Anyways, let’s talk about the anime now. This show is about a girl named Hotori Arashiyama, and she works at a maid café in their downtown market district. It doesn’t have a lot of customers, but it’s also never quiet. There’s always something crazy happening, and it often stems from Hotori being a crazy character. There is no overarching story, but most episodes follow other characters and their life. It stays grounded, which is part of the show’s charm, and the comedy is never over the top. It also doesn’t take away from the simple story the anime is trying to present. Let’s talk about the next rarity in this anime though: our main character herself, Hotori. She is possibly the only comedy man in the anime, meaning that she does all the jokes and she acts as the stereotypical hyperactive girl that is designed to deliver laughs. The rest of the cast are all straight man, wherein they act as the normal guy just reacting to the comedy man’s joke. This means that Hotori is the only eccentric character in the show, and everyone is just living with her zany attitude. They’ll often react funny to her stupid comments, or they’re so used to her stupid attitude that they put up with it. This doesn’t happen to a lot of SoL/Comedy shows, because it’s hard to pull situational comedies if you only have one eccentric character. At some point, the shtick is going to get stale. Even with a lot of straight man, having only one guy pushing out jokes will get pretty tiresome. Soremachi didn’t turn stale though. Hotori became interesting because the show utilized one thing a lot of SoL/Comedy shows don’t use: character development. It’s actually pretty genius because they fleshed her out, and widened her role in the show. She isn’t just an eccentric maid in the show. She is also an eccentric student, an eccentric sister/daughter and an eccentric friend to a lot of the characters. She isn’t just delegated to churn out jokes, but there are also chances for her to fulfill her role normally. She’ll be a normal worker, maid, sister, daughter and friend to add contrast to the show, and it works surprisingly well. By the time the show reaches its second half, you’re already in love with the character. You don’t see a lot of shows put effort in one character to make the entire anime interesting, and yet Soremachi achieved this. If you’re not impressed yet then add the fact that Maka Albarn’s annoying voice from Soul Eater is somehow made charming in this anime. Hotori has the same voice, and it’s actually a part of what makes her a great character. Maka’s voice sounding tolerable? That’s f*cking rare.

The first half of the anime is pretty much Hotori interacting with a lot of people. I think the setup is pretty unique with a lot of the funny stuff happening inside the café. I love lines like these:

It gives you an idea what the anime is about. The true beauty of the show appears though when Hotori interacts with her math teacher. This is really where the show hits its peak and it’s very beautiful. The banter between Hotori and her math teacher is really inspired, and it’s a huge part of what makes the anime really fun to watch. The math teacher is your typical guy really doing his best not to smack his student, and Hotori is just crazy enough to unintentionally provoke the poor guy. The comedy is never over the top and the show is patient with it. Most marshmallow shows would rush a skit to deliver the punch line, but Soremachi is willing to drag the dialogue to make the punch line a lot more effective. The episodes focusing these two characters will really draw you into what the show has to offer some more. At the second half though, the focus branches out. Some episodes won’t focus much on Hotori. It would often just be about another character and their everyday adventures. This is where the charm of the Slice of Life really comes from. The normal lives of the normal characters are possibly what make this series really great. One of my favorites is the episode about Hotori’s little brother having a date with a snobby girl. It’s nothing special, but the setting of the story is so vividly captured that you can’t help but smile. It comes to a point where the date ends up in a candy story, and little bro need to hide from his friends because they’ll mock him when they see his date. Candy shop owner makes the save, and a sweet moment is shared between little bro and his date. It’s so simple yet so effectively told that you’ll really want to watch more of it. The way it captures a simple moment in life is so inviting to watch that the second half will really make the experience worth it.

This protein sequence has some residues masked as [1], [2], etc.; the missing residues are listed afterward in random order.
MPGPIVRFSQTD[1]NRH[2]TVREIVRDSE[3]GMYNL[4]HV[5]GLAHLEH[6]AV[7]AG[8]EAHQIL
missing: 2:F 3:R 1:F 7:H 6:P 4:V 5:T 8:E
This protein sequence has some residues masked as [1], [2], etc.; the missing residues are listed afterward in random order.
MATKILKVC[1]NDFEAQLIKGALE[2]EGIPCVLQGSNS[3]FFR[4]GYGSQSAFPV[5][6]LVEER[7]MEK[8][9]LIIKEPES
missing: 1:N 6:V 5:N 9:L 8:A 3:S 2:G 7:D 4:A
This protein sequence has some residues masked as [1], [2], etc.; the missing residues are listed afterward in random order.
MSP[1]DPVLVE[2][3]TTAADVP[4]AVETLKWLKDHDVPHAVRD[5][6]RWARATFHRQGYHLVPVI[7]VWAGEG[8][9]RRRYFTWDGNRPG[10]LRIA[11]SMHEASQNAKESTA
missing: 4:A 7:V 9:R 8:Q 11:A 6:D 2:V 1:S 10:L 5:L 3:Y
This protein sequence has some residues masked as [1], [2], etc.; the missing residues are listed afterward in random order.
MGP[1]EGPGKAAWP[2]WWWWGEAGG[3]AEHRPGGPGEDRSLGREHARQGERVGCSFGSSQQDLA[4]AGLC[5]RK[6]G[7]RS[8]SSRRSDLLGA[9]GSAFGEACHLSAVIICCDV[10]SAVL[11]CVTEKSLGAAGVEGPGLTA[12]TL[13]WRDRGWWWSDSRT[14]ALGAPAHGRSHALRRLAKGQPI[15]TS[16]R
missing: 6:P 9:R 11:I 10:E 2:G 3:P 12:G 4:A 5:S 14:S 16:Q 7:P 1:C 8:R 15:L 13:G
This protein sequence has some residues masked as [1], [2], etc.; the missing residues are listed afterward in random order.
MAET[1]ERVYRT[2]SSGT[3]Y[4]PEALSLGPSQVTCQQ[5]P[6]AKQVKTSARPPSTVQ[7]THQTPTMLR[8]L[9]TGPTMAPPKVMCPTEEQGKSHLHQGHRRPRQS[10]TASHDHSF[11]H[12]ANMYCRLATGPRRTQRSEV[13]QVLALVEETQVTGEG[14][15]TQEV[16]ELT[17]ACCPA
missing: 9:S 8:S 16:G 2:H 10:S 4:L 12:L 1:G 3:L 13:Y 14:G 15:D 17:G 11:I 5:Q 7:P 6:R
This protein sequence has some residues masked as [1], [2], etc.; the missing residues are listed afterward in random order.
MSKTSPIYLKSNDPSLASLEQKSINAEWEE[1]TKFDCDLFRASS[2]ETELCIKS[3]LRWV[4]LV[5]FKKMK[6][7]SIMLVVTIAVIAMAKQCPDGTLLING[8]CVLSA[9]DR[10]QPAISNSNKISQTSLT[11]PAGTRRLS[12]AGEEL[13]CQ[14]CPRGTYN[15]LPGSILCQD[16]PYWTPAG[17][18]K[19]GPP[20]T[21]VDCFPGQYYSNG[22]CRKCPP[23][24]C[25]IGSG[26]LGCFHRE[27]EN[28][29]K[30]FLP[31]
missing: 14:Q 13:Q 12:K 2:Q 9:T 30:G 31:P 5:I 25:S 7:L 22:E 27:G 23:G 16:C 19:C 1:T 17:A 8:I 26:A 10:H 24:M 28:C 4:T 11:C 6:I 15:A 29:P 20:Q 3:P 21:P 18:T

I’d also like to point out that this anime has one of the best last episodes I’ve ever seen. The flow of the episode from Slice of Life to Comedy to some other genre is so smooth that you’re really just caught up in it. If you didn’t feel sad then you obviously didn’t enjoy the anime, but how can you not cry? It’s so beautifully presented that you’re really meant to cry. The last episode encapsulated all the emotion you had while you watch the anime, and it really shakes your very being as you realize that you’ve fallen in love with the show. I have never experienced this as a reviewer, and I don’t think I’ll ever feel that again. This anime is so amazing that the final episode will tug at you hard, and that’s a clear sign of a great show really leaving a mark on you. All of the elements come together in that episode, including Akiyuki Shinbo’s ability to slow down the story and make a heartfelt scene. In this anime, it’s so effectively strong that it adds a lot of emotion in the final episode. Yes, I’m praising the final episode and even I’m amazed by it. You can call this a rarity as well.